To say Theodore Roosevelt was a writer is an understatement. He wrote constantly, almost as often as he read. He wrote during his time at Sagamore Hill, as President, as a Badlands rancher, as a Rough Rider, and an adventurer facing the unknown dangers of an uncharted Brazilian river.
And as a writer during the Gilded Age and Progressive Era, he wrote according to the times which meant long, very long sentences and multi-syllabic words. This at first was hard for me to grasp. Having a background as a journalist and English teacher I have always followed the principle of “short and sweet”. If you can say it in two sentences instead of a paragraph, do it. But I must say I am getting captivated by the beauty of TR’s language as I delve into the seemingly never ending volume of documents in the digital library. Granted, a three--page thank you note might seem a bit much, but the words are so beautiful. They are filled with eloquence not heard of in our Twitter--limited, text--abbreviated world.
I have a list started on my desk with some of my favorites. The list includes expressive words and phrases like “harmonize matters,” “stirring up strife,” “offensive, repulsive and ungentlemanly,” “procure,” “imperil our liberties,” “thunders of menace,” and my favorite “scoundrelly.” Perhaps you can tell by my word selection what part of TR’s life I am currently working on? I try to use these words as often as possible in daily conservation, to see if I can bring them back into use. But daily happenings for which you can use “scoundrelly” don’t come up that often. Maybe that’s a good thing!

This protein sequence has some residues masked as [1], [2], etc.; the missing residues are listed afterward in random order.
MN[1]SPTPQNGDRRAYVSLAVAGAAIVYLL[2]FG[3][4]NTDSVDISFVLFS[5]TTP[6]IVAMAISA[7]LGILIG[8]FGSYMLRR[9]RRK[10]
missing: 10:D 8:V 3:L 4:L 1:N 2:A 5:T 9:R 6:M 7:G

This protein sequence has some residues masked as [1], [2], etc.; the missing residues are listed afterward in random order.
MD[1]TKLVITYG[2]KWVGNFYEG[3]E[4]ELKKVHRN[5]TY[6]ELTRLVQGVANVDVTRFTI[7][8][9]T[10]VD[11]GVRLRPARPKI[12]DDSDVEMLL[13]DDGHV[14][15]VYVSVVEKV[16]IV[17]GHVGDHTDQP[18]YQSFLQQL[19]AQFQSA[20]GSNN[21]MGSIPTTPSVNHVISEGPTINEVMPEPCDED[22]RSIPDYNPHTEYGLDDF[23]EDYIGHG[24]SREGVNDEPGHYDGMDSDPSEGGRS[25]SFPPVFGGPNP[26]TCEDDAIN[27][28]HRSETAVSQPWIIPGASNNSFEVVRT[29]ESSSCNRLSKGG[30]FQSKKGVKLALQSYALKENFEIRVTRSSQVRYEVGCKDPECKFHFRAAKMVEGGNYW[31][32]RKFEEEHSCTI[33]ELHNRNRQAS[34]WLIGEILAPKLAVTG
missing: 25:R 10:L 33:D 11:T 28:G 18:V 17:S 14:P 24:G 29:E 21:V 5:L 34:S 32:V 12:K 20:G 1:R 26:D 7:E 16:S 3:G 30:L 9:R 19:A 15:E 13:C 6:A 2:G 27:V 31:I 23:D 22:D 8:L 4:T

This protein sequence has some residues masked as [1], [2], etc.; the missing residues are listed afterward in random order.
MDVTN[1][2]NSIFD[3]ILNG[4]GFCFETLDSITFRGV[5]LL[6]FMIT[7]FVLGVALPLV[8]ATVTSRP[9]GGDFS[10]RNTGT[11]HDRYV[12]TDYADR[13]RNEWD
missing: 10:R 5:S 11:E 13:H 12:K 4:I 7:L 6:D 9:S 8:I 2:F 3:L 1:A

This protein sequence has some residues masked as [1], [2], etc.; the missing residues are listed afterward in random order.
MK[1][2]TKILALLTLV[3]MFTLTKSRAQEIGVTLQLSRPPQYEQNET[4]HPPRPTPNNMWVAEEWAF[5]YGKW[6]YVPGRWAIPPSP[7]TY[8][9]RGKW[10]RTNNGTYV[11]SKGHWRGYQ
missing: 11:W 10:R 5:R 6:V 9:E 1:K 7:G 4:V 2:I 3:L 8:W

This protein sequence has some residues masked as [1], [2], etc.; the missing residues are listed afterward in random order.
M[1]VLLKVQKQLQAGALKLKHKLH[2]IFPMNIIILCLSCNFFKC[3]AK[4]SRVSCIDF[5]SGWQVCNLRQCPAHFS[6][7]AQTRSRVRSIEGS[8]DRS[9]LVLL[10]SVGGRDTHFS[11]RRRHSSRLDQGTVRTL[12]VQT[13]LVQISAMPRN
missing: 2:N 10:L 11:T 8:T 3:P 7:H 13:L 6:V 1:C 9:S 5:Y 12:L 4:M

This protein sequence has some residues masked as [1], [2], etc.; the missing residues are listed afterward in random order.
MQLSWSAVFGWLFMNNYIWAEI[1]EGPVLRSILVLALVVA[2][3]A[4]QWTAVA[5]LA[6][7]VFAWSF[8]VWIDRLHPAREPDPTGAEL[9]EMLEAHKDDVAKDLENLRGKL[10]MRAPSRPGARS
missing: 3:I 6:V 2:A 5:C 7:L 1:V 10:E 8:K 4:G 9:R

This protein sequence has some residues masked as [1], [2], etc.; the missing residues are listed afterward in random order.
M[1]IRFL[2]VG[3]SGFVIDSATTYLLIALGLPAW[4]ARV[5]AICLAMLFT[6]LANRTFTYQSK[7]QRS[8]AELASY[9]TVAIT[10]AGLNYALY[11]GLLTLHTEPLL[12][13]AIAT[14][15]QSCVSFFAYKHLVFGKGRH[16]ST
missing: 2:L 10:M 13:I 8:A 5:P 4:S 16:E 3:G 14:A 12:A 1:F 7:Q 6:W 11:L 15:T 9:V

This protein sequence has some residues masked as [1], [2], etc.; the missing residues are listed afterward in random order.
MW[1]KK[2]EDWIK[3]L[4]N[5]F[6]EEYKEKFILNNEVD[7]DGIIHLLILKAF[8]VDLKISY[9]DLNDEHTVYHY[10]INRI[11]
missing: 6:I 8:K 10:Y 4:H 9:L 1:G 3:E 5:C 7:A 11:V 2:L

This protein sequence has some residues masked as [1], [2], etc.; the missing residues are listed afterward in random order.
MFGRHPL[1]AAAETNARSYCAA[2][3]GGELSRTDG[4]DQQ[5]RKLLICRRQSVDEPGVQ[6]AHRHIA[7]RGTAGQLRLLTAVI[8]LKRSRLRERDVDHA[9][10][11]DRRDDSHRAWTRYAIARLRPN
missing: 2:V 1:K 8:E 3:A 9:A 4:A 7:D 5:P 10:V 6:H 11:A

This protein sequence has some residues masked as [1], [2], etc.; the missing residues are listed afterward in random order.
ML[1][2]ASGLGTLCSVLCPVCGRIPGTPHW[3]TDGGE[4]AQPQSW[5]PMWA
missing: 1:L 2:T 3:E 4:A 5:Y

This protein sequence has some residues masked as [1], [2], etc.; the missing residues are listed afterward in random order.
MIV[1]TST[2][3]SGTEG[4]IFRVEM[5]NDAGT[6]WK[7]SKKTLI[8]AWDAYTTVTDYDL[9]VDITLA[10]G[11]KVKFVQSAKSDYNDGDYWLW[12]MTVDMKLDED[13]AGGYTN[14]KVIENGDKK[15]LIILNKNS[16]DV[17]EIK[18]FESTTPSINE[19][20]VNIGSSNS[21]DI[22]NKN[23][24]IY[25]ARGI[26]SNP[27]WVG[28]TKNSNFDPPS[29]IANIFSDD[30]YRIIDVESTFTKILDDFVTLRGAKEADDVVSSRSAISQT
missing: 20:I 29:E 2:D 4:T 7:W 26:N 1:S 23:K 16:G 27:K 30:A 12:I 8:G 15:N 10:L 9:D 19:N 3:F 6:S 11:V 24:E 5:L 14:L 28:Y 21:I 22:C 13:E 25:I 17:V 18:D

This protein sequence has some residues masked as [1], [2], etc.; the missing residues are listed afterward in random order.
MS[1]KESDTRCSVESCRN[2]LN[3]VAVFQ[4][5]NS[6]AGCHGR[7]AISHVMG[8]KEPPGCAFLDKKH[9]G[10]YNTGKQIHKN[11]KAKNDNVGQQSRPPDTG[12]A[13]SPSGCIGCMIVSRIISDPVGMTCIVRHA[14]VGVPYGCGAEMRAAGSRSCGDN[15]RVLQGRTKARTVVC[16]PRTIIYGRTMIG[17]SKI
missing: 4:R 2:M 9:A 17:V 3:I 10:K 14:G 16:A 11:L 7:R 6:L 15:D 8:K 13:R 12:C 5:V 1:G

Even TR was sometimes hampered by word limits. In a letter to Ladies Home Journal editor, Edward William Bok, he writes that he is unsatisfied with his work because of the word limit by which he is constrained. He was allowed only 3,000 words and would have preferred at least 4,000. What might TR have thought of Twitter’s 140 character limit?
Ok, after a while the verbose language might make a person want to say, “Get to the point already!” but it does give me a start to see how limited our language usage has become. Of course we have more words and phrases than in TR’s time, but is replacing “vehemently” with a Grrr and an emoji an even trade?
But just as I praise the elaborate language and long sentences of TR, I am reminded of one of his darkest days. A dark day in which he described in 8 simple words with a large black X, “The light has gone out of my life
A true writer, TR, knew exactly how to convey a message.
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Personal diary of Theodore Roosevelt, 1884. 1884. Theodore Roosevelt Papers. Library of Congress Manuscript Division.